I attribute dissatisfaction in this area to poor communication about what IT is delivering in terms of cost containment or reduction. I am willing to bet that most IT organizations report out project outcomes, but not their ability over time to reduce the cost to onboard a new employee, for example, or process an order. The solution is to assign communication to someone in IT and measure their effectiveness.
Competitiveness - For those that think the role of IT has become more strategic to enterprise competitiveness, think again. Seventy-two percent (72%) of responders see technology as central to this goal, but only 61% see IT as effective. But product development, marketing, and supply chain executives are least satisfied in comparison to technology’s relative importance to their roles.
In my view, this perception gap falls squarely into the lap of the CEO and C-level executive team who take IT infrastructure and support for granted, don’t associate it with competitiveness, or announce new and urgent priorities so often as to create IT whiplash. The solution, however, is not simple. CIOs need to be proactive and make a credible case that relates IT to competitiveness, no matter what industry. Remember, competitiveness could be in the context of making the transactional trains run on time.
Business drivers - When asked to assess the importance of business drivers and compare how well IT is at supporting them, the gap widens. In fact, the only category where IT support quality approached the importance of the business driver was in improving end-user workforce productivity—78% viewed this as a somewhat or critically important business driver, but only 60% viewed IT as supporting this need very well or excellently.
Today’s deteriorated cost climate is a context for reviewing (with peers and boss) what is and what will be the drivers for the organization moving forward. Is this the time to consolidate and share services that were previously owned by autonomous units? How is productivity measured and has the firm been moving forward or backward on that measure?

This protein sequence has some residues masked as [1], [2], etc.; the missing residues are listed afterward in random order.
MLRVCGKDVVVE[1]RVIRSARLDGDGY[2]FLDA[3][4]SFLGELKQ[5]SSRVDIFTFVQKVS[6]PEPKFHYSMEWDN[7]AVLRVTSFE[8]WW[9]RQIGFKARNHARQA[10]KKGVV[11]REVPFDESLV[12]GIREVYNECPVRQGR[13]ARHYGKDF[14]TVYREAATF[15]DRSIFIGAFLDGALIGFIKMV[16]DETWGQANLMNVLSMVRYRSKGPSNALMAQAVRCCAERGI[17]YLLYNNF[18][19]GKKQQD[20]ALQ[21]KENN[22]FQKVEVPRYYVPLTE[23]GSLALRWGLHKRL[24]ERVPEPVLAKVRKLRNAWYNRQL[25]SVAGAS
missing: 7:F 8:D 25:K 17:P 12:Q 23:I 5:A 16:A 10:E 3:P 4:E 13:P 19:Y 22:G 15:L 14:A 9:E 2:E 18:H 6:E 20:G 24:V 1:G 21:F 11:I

Okay, with all this said and done there are two things to remember about surveys: the first is that given half a chance to criticize something other than themselves, execs will do so. The second is that surveys are exactly that; not qualitative, not insightful, subject to inaccurate interpretation of the question, and especially not reflective of today.
In the world of IT, surveys are particularly problematic in the context of what is IT—the group, the technology, the industry? Who knows what responders thought when they saw the question? Finally, let’s remember that this is a survey at a point in time. Your mileage may vary and these may not be issues in your firm. But either way it's probably time for you to measure perception and establish mitigating tactics to close your own gaps.
Now an independent consultant, Laurie M. Orlov is a long time practitioner and industry observer. She has over 33 years of IT experience, the last 9 years as a VP and principal analyst, research director and consultant at Forrester Research. Prior to joining Forrester, Laurie held senior IT management positions in various high-tech companies, most recently as a CIO, driving the implementation of eCommerce-based ERP solutions for a mid-market PC reseller.